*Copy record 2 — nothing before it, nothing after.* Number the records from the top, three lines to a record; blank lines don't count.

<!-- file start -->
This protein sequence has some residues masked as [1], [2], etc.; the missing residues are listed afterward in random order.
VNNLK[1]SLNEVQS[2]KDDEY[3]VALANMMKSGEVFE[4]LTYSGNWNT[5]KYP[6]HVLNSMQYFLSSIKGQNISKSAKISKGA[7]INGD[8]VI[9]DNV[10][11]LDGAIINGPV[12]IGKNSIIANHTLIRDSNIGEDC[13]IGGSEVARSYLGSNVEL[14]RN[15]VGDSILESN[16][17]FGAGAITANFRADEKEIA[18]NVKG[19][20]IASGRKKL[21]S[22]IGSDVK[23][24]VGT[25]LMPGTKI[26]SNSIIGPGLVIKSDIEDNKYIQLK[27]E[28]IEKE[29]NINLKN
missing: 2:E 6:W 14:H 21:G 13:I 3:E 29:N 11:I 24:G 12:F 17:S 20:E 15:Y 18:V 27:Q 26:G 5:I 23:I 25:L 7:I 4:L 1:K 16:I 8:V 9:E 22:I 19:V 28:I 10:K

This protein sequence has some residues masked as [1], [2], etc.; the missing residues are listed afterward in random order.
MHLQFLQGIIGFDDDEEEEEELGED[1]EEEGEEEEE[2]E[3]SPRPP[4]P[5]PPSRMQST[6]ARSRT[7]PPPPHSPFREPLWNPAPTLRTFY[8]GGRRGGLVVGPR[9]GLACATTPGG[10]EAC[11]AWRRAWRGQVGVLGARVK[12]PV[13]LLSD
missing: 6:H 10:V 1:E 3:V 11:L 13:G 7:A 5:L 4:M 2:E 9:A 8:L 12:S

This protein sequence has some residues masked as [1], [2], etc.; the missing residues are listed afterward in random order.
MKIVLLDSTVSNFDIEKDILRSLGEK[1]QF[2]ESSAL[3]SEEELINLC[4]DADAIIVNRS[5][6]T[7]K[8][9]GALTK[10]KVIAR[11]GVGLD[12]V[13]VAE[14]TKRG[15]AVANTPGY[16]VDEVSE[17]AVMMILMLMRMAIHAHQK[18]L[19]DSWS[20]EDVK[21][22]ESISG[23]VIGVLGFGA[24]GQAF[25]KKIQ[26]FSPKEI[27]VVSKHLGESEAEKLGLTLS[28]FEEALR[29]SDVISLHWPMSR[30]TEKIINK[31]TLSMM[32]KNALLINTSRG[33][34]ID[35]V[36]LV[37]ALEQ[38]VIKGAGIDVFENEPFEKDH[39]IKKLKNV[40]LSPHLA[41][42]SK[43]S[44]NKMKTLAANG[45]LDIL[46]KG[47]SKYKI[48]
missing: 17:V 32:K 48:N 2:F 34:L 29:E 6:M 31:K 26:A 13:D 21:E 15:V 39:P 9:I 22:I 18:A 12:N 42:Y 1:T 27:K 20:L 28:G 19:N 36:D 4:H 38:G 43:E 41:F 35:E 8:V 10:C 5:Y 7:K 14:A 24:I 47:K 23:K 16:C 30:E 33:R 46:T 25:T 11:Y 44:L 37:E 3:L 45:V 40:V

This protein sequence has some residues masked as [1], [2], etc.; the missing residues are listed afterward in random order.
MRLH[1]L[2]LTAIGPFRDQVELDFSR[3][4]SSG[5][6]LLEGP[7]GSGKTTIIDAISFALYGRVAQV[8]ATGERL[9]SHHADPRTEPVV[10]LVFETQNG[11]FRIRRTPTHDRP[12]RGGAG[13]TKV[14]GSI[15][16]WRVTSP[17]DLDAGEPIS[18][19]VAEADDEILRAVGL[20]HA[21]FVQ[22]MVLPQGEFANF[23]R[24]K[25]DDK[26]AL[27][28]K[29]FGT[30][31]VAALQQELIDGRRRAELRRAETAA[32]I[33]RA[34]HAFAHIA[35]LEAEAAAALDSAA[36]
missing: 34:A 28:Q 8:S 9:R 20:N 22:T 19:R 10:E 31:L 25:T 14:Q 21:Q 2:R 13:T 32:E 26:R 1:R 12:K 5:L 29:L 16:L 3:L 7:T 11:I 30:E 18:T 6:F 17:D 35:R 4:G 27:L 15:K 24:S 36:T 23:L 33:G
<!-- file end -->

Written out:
This protein sequence has some residues masked as [1], [2], etc.; the missing residues are listed afterward in random order.
MHLQFLQGIIGFDDDEEEEEELGED[1]EEEGEEEEE[2]E[3]SPRPP[4]P[5]PPSRMQST[6]ARSRT[7]PPPPHSPFREPLWNPAPTLRTFY[8]GGRRGGLVVGPR[9]GLACATTPGG[10]EAC[11]AWRRAWRGQVGVLGARVK[12]PV[13]LLSD
missing: 6:H 10:V 1:E 3:V 11:L 13:G 7:A 5:L 4:M 2:E 9:A 8:L 12:S